This section of Native American Indian Facts provides information about the Native American Indian tribes of the Northeast woodlands. This region stretches from the
Atlantic coastline in the East to the Mississippi River in the West, and from the Great Lakes in the North to North Carolina and Tennessee in the South. In this
section many aspects of the Northeast Indian tribes will be covered including their history, traditions, famous men and women, jewelry, how they lived, where they
lived, what they hunted, and how they dressed. Below is a list of the tribes from the Northeast followed by several interesting facts about these indigenous people of
The Northeast American Indians are also referred to as Eastern Woodland Indians because most lived in the forest.
The Northeast region of North America is a large area with many variations of climate, landscape, and natural resources. These differences account for the wide
variations of Indian cultures in the region.
Wigwams and longhouses were the typical shelter of Indians living in this region.
The Indians of this region first came in contact with Europeans around the year 1000 A.D. when the famous Viking explorer Leif Ericsson sailed from Greenland to
By the early sixteenth century the Indians of the Northeast had been in contact with explorers from many European countries. They had met explorers and settlers from
England, Spain, France, and Portugal who were interested in the regions vast natural resources including lumber, fish, and furs.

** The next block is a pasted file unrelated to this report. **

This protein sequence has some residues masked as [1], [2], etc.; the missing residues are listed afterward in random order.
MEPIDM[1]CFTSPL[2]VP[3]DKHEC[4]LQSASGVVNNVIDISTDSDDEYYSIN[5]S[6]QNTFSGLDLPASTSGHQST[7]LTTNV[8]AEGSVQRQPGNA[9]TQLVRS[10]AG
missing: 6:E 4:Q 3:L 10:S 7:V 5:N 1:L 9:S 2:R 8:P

Among the most famous Indian people of the Northeast are the Iroquois. They are actually a group (league) of tribes know today as the Iroquois League or the League of
Peace and Power. Historically the league made decisions, on important matters, as a group. Several Native American nations make up this league. Originally it was
comprised of the Cayuga, Mohawk, Oneida, Onondaga, and Seneca tribes and was referred to as the Five Nations. In 1722 the Tuscarora nation joined the league which
then became referred to as the Six Nations.
Perhaps the most well known Indian of the Northeast region was Pocahontas. She was a member of the Powhatan tribe. There are many untrue stories told about her. For
example she never had a romantic relationship with the famous English settler John Smith. However she did marry an English colonist by the name of John Rolfe.
One of the most famous American Indians of the Northeast was Squanto. He helped the Pilgrims survive after their first winter in America. He was a member of the now
extinct Patuxet tribe which was part of the Wampanoag Confederacy.
Pontiac was a famous chief of the Ottawa tribe. He defended the Great Lakes region from the invasion of the British and was involved in the capture of Fort Detroit at
the Battle of Bloody Run.
Small beads made from quahog shells, called wampum, were used by many North American Indians as money for trade with white settlers and explorers.